Our obsession with quick-service burgers dates back more than a century, when America’s oldest burger chain White Castle introduced us to the pleasures of uniformly perfect minced meat patties on tiny buns.
There have been numerous burger giants on the scene since (and burgers have only gotten bigger). Some, like McDonald’s, Burger King, and Wendy’s, have demonstrated their staying power by rising to the top of the pack and still very much holding the top spots in the burger industry today.
But there have also been greats that came and went. These chains once served as shining examples of successful burger franchises—many were in operation for decades, expanding to hundreds of restaurants all across the country. Unfortunately, they’ve faded into oblivion since, thanks to a combination of things like poor management and rising competition.
Here are several burger chains that were once the most beloved restaurant destination in America.
It’s the 1950s and drive-ins are all the rage. Bressler’s Ice Cream Company, a Chicago-based chain selling 33 flavors of ice cream, wants in on the action and decides to expand into fast food.
Henry’s Hamburgers was started as that fast-food offshoot in 1954, and while it was originally intended for boosting the sales of malts and ice creams, the burgers took on a life of their own. By the mid-1960s, the chain had expanded to over 200 restaurants from coast to coast, and was, at one point in time, bigger than McDonald’s.
Henry’s was known for its 15-cent burgers (or ten for a buck!), fresh, hot fries, and orange soda that was “the best in town.”
But with the growth of companies like McDonald’s and Burger King, the market became increasingly competitive. Failing to keep pace with his peers, Henry’s entered a decline in the 1970s, shuttering locations at a fast pace.
Today, the beloved burger empire is gone, but there is still one Henry’s Hamburgers location operating in Benton Harbor, Mich.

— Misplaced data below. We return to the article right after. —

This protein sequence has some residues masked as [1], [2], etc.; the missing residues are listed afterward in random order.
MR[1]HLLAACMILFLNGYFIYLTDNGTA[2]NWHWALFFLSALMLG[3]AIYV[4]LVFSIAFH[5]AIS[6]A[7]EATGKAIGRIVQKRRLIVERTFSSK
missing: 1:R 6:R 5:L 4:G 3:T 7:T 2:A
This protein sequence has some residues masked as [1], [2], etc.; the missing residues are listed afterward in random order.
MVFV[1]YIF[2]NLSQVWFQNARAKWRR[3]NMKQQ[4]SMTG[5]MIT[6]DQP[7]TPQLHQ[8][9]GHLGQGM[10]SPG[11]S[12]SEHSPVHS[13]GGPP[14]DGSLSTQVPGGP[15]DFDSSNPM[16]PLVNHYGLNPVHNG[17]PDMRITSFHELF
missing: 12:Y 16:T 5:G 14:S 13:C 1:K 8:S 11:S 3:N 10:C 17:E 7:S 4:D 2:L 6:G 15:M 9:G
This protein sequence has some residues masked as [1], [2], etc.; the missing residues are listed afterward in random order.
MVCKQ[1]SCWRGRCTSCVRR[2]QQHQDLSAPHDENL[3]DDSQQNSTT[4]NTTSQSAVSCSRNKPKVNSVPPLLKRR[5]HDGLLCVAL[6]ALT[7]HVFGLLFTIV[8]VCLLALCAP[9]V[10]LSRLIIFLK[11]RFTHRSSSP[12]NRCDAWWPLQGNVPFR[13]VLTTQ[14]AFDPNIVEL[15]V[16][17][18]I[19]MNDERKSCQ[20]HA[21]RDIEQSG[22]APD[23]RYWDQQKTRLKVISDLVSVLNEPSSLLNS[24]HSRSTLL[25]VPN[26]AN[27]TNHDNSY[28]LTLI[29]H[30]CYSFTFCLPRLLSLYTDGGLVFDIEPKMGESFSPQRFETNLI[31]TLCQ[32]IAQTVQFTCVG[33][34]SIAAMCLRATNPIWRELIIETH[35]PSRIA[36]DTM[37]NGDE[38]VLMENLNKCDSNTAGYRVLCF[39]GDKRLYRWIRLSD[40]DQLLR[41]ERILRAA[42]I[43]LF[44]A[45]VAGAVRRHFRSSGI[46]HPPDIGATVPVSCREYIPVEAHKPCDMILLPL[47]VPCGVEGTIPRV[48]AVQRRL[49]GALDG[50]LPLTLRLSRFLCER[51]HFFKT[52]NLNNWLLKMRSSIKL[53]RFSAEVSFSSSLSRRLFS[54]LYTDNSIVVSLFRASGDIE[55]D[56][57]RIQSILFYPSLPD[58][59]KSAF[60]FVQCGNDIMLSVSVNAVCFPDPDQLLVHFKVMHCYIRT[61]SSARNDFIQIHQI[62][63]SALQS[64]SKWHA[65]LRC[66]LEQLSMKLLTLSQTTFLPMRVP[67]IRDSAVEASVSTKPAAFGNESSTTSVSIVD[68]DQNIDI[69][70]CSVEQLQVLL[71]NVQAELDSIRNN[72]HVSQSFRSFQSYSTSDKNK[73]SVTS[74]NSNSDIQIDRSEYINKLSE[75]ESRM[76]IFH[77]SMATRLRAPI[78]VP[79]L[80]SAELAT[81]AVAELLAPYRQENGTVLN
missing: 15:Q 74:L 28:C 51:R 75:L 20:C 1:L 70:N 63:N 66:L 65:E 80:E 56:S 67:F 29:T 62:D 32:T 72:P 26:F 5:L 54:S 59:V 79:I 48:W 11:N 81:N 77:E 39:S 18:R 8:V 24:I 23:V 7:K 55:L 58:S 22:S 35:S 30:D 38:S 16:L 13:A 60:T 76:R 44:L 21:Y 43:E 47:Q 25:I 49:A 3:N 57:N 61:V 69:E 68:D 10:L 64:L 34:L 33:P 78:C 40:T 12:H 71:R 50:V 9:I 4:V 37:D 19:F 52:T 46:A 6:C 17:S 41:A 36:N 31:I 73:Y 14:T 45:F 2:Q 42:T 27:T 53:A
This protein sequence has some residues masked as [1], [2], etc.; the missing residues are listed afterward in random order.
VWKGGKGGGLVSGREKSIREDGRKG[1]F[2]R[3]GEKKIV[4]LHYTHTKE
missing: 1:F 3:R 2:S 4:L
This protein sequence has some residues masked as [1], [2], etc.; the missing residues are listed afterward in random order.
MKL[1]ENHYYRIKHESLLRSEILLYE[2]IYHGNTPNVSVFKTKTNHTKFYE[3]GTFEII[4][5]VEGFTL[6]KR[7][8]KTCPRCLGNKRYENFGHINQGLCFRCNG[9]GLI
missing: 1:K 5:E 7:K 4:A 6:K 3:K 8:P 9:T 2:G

A true fast-food giant of its time, Burger Chef was founded in 1957 and grew to over 1,000 nationwide locations within 15 years. In fact, in 1972, its 1,200-location footprint was bested only by McDonald’s, which operated 1,600 restaurants at the time.
Thanks to its inventor founders, brothers Donald and Frank Thomas, the Indianapolis-based brand used a number of industry firsts to achieve success: a patented flame broiler, automated milkshake machines, soft-serve ice cream machines, and fast-food’s first kids’ meal that bundled food with toys.
The chain saw major growth in the 1960s and 1970s, going from 600 restaurants in 1968 to more than 1,000 by 1972. But by the late 1970s, the brand was beginning to lose its footing, and again, the culprit was growing competition. The chain’s excellent idea of kids’ meals was being copied by giants like Burger King and McDonald’s, and Burger Chef failed to retain its monopoly over the lucrative menu category, despite several lawsuits it filed.
Hardee’s acquired Burger Chef in 1981 for $44 million and lost no time rebranding most of the restaurants. The final Burger Chef, located in Cookeville, Tenn., closed its doors in 1996.
Founded in 1957 by NFL Hall of Famer Gino Marchetti, this burger chain was quite the regional powerhouse throughout the 1960s in the Mid-Atlantic. Its locations combined menu staples like Gino Giant, a predecessor of McDonald’s Big Mac, and sports memorabilia. It also offered bundled family deals like a Meal for Five priced at $1.75, which made for a popular family destination.
Although the chain’s footprint ended up growing to 330 by 1972, the success didn’t last. In the 1980s, Marriott purchased Gino’s and merged it with its existing Roy Rogers brand. A new iteration of Gino’s called Gino’s Burgers and Chicken opened in 2010 with a new menu, and there are still two Gino’s locations operating in Maryland today.
The home of the Big Barney and Barnbuster burgers—creations that predated similar items at larger burger chains—as well as the first self-service salad bar in fast food, Red Barn was quite the pioneer. The chain was founded in 1961 in Springfield, Ohio, and reached an impressive footprint of 300 to 400 restaurants across 19 states and international markets in Canada and Australia.
Red Barn changed ownership several times during its relatively short life, which was ultimately its demise. Once it fell into the hands of City Investing Company thanks to a merger in 1978, priorities and resources were shifted away from the burger business and into real estate ventures. By 1988, the chain was defunct.
Coming into existence in 1926, five years after White Castle, White Tower was branded as a blatant copycat of America’s oldest fast-food chain from the very start. Everything from the menu to the name, and even the white fortress-like buildings, was lifted from its Kansas-based role model. The founding father-son duo even hired a former White Castle operator to help them with the business.
Naturally, it wasn’t long before White Castle successfully sued White Tower in the 1930s and forced the chain to alter its aesthetic. White Tower ended up weathering the lawsuit and peaked at 230 locations in the 1950s, operating restaurants all over the East Coast and the Midwest.
Ultimately, the suburban migration ended up being the chain’s demise, thanks to the fact that its restaurants were mostly operated out of pricey pieces of real estate in city centers. Its last location shuttered in 2004.